Sunday 11/10/09 - A cold, clear night

After some drizzle this morning, the day has brightened up with a nice, sunny afternoon. As I went to the BOC yesterday, I don't go over this afternoon, but do get over after dinner for the badgers. I get there a little earlier than of late and I am soon in the hide, dog food and nuts in place, including the doorstep, one small torch on and we're into the wait. That clear afternoon has turned into a clear evening, with a definite Autumnal chill in the air tonight. The mouse is out down in the front left hand corner of the hide and I occasionally put the torch on him. The tiny little creature is fantastic, so quick to move. I chuck a nut, or two, down for him and it's great to see him go over to it, pick it up and turn and leave the hide to go and stash it somewhere. A single badger has appeared from the main path and is coming towards the hide. I happen to be looking at the tree opposite the hide when a sudden, white streak goes right across the sky; a shooting star and a good one at that! For a second I thought it may reach the ground, but it didn't.
A nice wet nose                        
Back to the badgers. They are now feeding closeby and I'm getting some great views. With nuts on the doorstep, I'm eagerly awaiting the moment when they sniff out the food and climb onto the step and start feeding right in front of me. I've already started throwing some additional food down and the usual tussle takes place, a bit of pushing and shoving trying to get a bigger share of the food. Fun to watch.

The badgers are now looking bigger than they were only a couple of weeks ago. I guess they are eating as much as possible to fatten up a little for winter, which from the temperature in the hide, is only just around the corner. Badgers don't hibernate like the Hedgehog or Dormouse does; it may be less active through the winter and stay underground for several days at a time, but doesn't actually slow its body down and sleep through the cold months. I am interested to see how the badgers here react over the winter, bearing in mind I only started watching  them back in July. I haven't watched them through a winter as yet, but intend to be out as much as I can keeping an eye on things and hopefully seeing them from time to time.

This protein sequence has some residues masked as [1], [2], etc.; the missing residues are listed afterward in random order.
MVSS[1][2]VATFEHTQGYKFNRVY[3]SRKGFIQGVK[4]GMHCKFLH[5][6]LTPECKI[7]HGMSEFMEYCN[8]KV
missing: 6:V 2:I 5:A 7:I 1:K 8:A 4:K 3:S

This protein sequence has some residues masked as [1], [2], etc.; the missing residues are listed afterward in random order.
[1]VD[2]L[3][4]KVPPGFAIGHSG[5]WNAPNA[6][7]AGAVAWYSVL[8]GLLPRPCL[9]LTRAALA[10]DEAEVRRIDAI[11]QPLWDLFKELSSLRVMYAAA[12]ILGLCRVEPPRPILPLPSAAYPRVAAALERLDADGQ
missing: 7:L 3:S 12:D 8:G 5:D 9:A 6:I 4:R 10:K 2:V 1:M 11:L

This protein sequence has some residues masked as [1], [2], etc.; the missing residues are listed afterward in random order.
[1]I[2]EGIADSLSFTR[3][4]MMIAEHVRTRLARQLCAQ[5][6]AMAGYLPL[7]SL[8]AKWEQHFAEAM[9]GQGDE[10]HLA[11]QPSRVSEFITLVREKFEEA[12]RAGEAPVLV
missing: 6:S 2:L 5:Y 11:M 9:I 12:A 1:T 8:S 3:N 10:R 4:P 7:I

The last nut!
The smaller badger is now eating off the doorstep. I'm sat on a chair, but am leaning forwards and my head is no more than eighteen inches from the badgers head. Every now and then he pauses, looks at me and sniffs the air, but keeps eating. Once the nuts are gone I throw a few more out and whilst it is sniffing and eating, I place some more on the step. He's back straightaway and with the torch on him he looks immaculate. A beautiful animal in lovely condition.

I stop feeding now. The second badger has been sniffing around the feeding area, but has wandered off already. The smaller one is hovering around in front of the hide, hoping for some more food, but I don't offer any more. He has a sniff around in ever widening circles and ambles off looking for food of a more natural variety. I check nothing is outside and step out, remove the torch hanging off the front of the hide, check I've left nothing behind and shut the door. I always leave a few nuts when I leave in case other badgers appear. I walk back up to the farm with a torch on tonight. As it is clear, with no moon and no light reflecting off the clouds its difficult to make out the path clearly and I always fear I might step on a badger by accident! I hear movement in the hedge on the way back up, but see nothing. Once back at the farm, a cup of coffee and a chat with Vince and Juliette and a wild Tawny turns up calling from the tree nearest the aviaries. Always nice to hear, better to see, but not tonight. He's there, quite close, but stays within the tree. Maybe tomorrow night?

Badger Fact!
Badgers have a gestation period of 7–8 weeks and give birth to 1-5 offspring

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